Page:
Clinton campaign: Debate moderators should fact-check Trump

Liz Goodwin
·Senior National Affairs Reporter
Hillary Clinton walks to her campaign plane at Westchester County Airport, in White Plains, N.Y. (Photo: Matt Rourke/AP)
Hillary Clinton walks to her campaign plane at Westchester County Airport, in White Plains, N.Y. (Photo: Matt Rourke/AP)

Hillary Clinton expects debate moderators to fact-check the presidential candidates during Monday’s debate, according to her campaign’s communications director, Jennifer Palmieri.

“She thinks moderators should play a role in making sure that the audience knows the truth,” Palmieri told reporters Wednesday.

“My biggest concern is not a view of any moderator, but just that people [adjust] their questions… to suit the candidate in front of them,” Palmieri said. The campaign is concerned that Clinton will be held to a higher standard than Donald Trump, who, they say, could face less rigorous questions as a result.

“He ends up getting much more one-dimensional, simple questions, and that’s not reflective of somebody who’s in a debate to be the president of the United States,” Palmieri said. “I think the moderators need to ask substantive questions, factual questions and keep them on an even playing field.”

Clinton’s campaign sharply criticized NBC’s Matt Lauer for his performance moderating a “Commander in Chief Forum” earlier this month. The “Today” show host did not challenge Trump’s false assertion that he had always opposed the Iraq War.

Fox News’ Chris Wallace, one of the upcoming debate moderators, also sparked further fact-checking discussion, by saying he believed that it was not his “job to be a truth squad. It’s up to the other person to catch them on that.”

Donald Trump is interviewed by Matt Lauer at NBC's Commander in Chief Forum on Sept. 7. (Evan Vucci/AP)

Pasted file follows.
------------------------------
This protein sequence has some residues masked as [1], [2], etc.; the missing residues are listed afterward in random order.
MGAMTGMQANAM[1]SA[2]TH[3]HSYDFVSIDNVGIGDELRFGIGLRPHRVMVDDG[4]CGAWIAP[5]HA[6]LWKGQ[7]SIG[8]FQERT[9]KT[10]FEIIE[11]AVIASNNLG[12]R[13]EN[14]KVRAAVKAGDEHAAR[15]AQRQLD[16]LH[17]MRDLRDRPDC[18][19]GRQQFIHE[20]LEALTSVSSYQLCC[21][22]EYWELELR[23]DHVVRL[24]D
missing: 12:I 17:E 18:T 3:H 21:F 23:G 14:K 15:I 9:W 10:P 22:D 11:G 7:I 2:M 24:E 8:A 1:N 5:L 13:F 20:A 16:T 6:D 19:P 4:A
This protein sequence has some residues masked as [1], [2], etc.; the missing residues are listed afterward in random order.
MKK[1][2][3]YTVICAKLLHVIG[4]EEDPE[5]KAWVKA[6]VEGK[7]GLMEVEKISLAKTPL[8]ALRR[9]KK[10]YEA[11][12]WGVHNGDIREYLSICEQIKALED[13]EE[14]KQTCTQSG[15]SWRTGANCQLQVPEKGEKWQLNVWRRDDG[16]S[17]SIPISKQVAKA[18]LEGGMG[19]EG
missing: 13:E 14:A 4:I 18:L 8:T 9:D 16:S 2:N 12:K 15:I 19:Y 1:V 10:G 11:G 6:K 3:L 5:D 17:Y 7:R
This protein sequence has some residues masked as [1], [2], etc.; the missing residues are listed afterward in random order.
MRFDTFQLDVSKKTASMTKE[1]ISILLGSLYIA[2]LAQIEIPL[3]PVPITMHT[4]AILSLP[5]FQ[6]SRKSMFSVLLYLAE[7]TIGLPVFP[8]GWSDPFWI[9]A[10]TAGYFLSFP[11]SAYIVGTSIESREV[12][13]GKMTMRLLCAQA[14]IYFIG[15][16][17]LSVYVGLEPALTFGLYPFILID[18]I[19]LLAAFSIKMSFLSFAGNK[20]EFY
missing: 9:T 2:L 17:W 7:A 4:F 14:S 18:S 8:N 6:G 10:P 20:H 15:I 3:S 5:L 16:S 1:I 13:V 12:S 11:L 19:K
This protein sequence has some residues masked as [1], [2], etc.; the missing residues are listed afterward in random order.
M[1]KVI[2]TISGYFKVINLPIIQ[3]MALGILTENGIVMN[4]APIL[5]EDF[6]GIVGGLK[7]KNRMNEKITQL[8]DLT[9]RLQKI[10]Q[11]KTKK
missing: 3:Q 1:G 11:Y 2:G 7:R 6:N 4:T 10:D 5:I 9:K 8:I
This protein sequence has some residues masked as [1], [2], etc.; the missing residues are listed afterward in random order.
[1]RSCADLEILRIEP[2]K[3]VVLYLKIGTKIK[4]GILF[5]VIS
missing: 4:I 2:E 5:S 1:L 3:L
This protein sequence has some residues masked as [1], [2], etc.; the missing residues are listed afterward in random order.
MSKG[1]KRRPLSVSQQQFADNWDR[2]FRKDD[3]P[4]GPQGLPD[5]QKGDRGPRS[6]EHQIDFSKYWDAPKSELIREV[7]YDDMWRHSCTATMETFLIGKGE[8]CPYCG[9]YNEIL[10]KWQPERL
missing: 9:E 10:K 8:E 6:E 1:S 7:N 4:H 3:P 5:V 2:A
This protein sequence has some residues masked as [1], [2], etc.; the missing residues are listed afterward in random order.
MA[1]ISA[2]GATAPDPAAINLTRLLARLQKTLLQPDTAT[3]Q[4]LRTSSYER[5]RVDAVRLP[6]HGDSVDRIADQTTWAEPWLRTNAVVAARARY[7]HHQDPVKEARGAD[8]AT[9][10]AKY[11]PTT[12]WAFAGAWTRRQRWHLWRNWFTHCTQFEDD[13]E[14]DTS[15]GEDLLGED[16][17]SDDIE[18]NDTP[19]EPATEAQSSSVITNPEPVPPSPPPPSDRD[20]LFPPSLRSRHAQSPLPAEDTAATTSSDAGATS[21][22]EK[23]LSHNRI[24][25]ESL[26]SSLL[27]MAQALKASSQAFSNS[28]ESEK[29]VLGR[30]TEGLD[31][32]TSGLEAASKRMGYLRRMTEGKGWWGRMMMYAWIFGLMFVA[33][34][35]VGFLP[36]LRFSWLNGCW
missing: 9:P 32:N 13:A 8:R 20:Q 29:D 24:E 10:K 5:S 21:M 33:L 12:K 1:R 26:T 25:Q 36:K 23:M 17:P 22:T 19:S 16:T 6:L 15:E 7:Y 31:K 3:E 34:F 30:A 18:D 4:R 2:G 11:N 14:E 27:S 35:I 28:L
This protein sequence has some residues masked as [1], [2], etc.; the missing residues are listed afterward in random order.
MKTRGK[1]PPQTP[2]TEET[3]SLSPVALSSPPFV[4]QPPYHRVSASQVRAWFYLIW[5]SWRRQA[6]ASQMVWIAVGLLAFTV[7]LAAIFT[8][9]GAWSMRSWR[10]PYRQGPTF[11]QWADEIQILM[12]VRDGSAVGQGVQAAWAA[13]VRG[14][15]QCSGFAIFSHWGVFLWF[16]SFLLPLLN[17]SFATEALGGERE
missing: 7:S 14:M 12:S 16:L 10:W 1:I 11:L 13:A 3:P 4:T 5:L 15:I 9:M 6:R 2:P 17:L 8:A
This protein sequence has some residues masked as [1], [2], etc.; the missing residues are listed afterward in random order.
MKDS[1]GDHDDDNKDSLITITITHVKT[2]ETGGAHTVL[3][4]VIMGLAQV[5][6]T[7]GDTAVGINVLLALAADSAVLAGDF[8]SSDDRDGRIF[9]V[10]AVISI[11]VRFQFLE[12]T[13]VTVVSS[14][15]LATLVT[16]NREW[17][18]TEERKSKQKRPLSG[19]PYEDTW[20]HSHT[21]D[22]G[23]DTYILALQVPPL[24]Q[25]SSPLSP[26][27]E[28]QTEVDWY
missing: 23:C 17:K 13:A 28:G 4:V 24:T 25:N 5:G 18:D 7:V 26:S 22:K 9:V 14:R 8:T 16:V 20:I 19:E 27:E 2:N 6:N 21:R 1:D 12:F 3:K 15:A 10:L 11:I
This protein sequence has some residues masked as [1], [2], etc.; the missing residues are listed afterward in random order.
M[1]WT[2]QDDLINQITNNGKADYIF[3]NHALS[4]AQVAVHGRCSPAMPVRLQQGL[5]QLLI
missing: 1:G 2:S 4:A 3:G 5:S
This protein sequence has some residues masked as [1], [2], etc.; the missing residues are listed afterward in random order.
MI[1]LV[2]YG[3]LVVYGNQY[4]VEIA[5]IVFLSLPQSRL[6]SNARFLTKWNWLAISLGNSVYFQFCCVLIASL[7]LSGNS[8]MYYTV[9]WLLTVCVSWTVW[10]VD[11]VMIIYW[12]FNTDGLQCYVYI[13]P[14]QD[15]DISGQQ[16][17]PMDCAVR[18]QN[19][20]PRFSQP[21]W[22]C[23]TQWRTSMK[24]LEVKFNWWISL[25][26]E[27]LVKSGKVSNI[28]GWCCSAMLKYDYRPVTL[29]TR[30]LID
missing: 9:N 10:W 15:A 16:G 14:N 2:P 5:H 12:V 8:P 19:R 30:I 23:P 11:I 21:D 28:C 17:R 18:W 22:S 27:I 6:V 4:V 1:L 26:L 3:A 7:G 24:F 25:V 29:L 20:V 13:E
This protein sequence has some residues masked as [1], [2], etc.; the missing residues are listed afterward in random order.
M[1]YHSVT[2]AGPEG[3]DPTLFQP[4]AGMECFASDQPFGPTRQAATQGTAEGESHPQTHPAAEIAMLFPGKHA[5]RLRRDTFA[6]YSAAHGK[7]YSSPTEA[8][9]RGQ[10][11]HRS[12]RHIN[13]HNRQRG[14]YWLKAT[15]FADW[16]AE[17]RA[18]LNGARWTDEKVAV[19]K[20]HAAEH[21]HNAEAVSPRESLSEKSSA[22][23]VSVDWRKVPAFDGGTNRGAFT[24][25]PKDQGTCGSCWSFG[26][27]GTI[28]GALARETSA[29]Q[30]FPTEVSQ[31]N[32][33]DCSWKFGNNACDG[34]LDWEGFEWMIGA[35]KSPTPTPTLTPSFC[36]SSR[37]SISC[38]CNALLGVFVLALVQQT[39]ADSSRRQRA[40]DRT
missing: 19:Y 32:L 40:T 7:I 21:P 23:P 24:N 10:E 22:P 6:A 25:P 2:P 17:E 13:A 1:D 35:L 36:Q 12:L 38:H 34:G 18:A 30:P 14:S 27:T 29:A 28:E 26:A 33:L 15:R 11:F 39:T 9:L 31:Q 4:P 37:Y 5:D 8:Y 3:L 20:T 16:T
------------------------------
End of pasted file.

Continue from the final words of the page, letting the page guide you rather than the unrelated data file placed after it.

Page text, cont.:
Donald Trump is interviewed by Matt Lauer at NBC’s “Commander in Chief Forum” on Sept. 7. (Evan Vucci/AP)

Clinton’s focus on the debate’s moderators constitutes a rare spot of overlap with Trump, who has argued that the moderators will be biased against him. (Wallace, NBC’s Lester Holt, ABC’s Martha Raddatz and CNN’s Anderson Cooper will moderate the three debates.)

“Everyone’s saying that [Lauer] was soft on Trump,” Trump said last week on CNBC. “Well, now the new person’s going to try to be really hard on Trump, just to show, you know, the establishment what [they] can do. So I think it’s very unfair, what they’re doing.”

Trump also falsely claimed that Holt, the moderator of the first debate, is a Democrat. Time magazine reported that Holt is a registered Republican.

The Trump and Clinton campaigns have also avoided the traditional tactic of playing down their own candidate’s debate skills in order to lower expectations. Palmieri said Wednesday that she believes Clinton will do well at Monday’s debate and that Trump tends to perform worse in one-on-one showdowns.

“I’m sure she’ll perform well. She always does,” Palmieri said.

She also said that Clinton reviews debate materials every day, and that the Democratic candidate will spend the next couple of days practicing for the debate in Westchester, N.Y. Palmieri further said that Clinton is taking her prep “really seriously,” to prepare herself for different versions of her unpredictable opponent. “We’re preparing for different Trumps that might show up,” she said. (She would not divulge whom the campaign has tapped to play Trump in Clinton’s mock debates — a topic of much speculation in the media.)

Trump’s campaign manager, Kellyanne Conway, meanwhile, mocked Clinton’s debate performance as “lawyerly” and longwinded.

“She’s apologizing, she’s dissembling, she’s deflecting. Donald Trump’s answers are concise and they’re confident, and they’re pointed the way a leader — the way a leader answers questions, frankly,” she said on Fox News radio.